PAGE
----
DKL (#72): UVA’s undergrad student body is about 1/2 the size of BYU’s, and I’m guessing Wabash is much smaller than UVA. So I’d be surprised if UVA were not less bureaucratic….

  83. DKL on May 12, 2006 at 7:53 pm

    Jim F, when you or anyone says, “eight other people want your spot” you’re saying, “you need us more than we need you.” Aside from the fact that this does not reflect the Lord’s program, it’s darned poor customer service. There’s just no room for that kind of talk.

    It really doesn’t matter that the President of BYU (or any other higher up) cares about how the students get treated. For all I know, Rex Lee (the president when I was there) cried himself to bed over the poor treatment of his students. Fat lot of good that did BYU, because I was never so much as in the same room with the poor guy.

    To most students, the underlings are the face of BYU’s administration. That’s all (or very nearly all) the administration that they ever meet.

    A credit card company could send you a sloppy bill and allow you to correct it by calling up very polite and helpful people. Then they could justify it by saying, “it’s only the bill!” But since the bill represents the vast majority of the contact that the credit card company has with its customers, they spend a great deal of time making the bill useful and attractive. For many companies, their bill is one of their primary branding mechanisms (and credit card billing is far more complicated than any task being performed in the X-shaped aquarium building).

    When it comes to the view of the BYU administration from the student point-of-view, the underlings are the brand.

    And it’s no excuse for BYU’s very poor customer service to say that a large organization run by ordinary people so that it’s inevitable, or to say that it’s just the underlings so that it doesn’t really reflect BYU’s outlook. This is just a evidence that there is no solid grasp on the value that good service provides to its clients.

  84. anonymous on May 12, 2006 at 8:22 pm

    DMS’s comment may not be unique to BYU , but BYU is unique. It is run by the church and it’s leaders are called by the First Presidency. Naive or not, when we enter we expect to be treated as Saints. I appreciate Jim F’s comments, I don’t think the staff at BYU has ill intentions. I think they are in an impossible situation.

    If the Lord really were running a University it would certainly not have the shortcomings that BYU (or any other school) has. When our 18 year olds arrive at BYU they don’t know this. And they often are not prepared for the shortcomings. As Mormons we teach our children well regarding what to expect when we say that the Lord’s hand is in something. They enter expecting this to be “The Lord’s University”. At the very least they expect to be treated like they are typically treated in a church setting. That is the real problem – the way the university/business has has been set up with the religion/church. It is a recipe for disaster. In this society we are taught to protect ourselves in business dealings, but to be open emotionally in religious settings. At 18-22 years old too many of our youth leave confused and hurt by their religious/university/business/church experiences at BYU.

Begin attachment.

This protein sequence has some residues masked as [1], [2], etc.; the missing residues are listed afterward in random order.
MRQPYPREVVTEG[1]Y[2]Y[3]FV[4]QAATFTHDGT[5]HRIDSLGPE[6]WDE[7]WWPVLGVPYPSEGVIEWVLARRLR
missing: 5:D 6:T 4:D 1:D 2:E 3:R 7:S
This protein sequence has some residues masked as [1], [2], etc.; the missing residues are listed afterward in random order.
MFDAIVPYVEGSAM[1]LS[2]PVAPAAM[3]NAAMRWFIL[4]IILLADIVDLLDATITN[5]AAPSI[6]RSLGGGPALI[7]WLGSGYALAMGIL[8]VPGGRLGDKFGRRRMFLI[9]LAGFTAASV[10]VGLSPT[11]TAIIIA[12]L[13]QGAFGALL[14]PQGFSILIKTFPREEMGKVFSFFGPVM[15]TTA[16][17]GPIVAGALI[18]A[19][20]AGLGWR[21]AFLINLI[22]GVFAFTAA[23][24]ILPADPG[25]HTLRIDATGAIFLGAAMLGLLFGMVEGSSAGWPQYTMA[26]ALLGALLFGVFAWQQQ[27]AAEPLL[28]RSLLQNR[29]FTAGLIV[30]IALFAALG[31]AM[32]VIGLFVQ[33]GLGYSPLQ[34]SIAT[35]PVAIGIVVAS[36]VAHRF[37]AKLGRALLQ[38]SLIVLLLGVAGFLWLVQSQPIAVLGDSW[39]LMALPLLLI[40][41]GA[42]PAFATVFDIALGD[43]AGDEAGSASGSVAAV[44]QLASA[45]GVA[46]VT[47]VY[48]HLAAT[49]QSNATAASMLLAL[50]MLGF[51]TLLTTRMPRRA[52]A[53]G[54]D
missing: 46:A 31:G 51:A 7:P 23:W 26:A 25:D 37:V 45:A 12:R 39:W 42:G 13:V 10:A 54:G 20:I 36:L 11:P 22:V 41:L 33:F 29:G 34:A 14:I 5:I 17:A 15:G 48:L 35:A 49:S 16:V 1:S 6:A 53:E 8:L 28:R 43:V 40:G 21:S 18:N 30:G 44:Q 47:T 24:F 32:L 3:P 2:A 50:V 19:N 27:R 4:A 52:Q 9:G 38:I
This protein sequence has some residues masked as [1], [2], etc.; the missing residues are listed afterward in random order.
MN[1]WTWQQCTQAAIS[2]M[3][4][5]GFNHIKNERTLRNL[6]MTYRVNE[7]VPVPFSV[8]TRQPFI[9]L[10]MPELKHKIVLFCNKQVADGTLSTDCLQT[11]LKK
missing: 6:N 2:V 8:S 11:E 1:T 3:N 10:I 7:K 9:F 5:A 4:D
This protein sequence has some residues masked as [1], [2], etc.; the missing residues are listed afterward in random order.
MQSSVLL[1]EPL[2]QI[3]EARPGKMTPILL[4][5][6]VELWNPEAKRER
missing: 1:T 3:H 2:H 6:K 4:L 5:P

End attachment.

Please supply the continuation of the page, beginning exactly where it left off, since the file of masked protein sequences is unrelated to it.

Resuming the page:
85. Kimball L. Hunt on May 12, 2006 at 8:44 pm

    Nate’s link in # 64, where bloggernaclers talk of their experience at the Y, is great — I loved it! So I’m going to regale you with my own — NON-experience?

    Yeah, sure, you fellow bloggernaclers rarely note things I post; but then I can’t say I read absolutely every post m&m writes on T&S, either, truth be told. . . . . . . So let me tell ya this one doozy of a boring post (you’d be best to skip ‘lest yer a good speed reader.

    Which, come to think of, perhaps a goodly number of ya are, though — smiles; and as another aside: most normally, my feeling as much an outsider as I might tend, naturally, to feel here would discourage such participation as I continue to engage in here; but it’s just that T&S’s subjectmatter actually happens to be really quite a passion for me in a way. If contrarian-ly? So for the time bein’ you’re stuck with me!

    But, OK: As for BYU: ORIGINALLY I thought I was gonna go there, get married, and . . . well, actually, that eventually I’d grow up to be president of the Church. And of course with also my becoming a multi-millionaire, a famous author, famous artist, famous actor, famous inventor, and last but not least president of the United States — all thrown in for good measure! But these sincerest expectations didn’t pan out the way I’d so carefully planned; because, you see, there’s this little thing called “stopping to sit around and daydream and to actually do something” that I’ve never been particularly good at. Something like that. (Bored yet?!)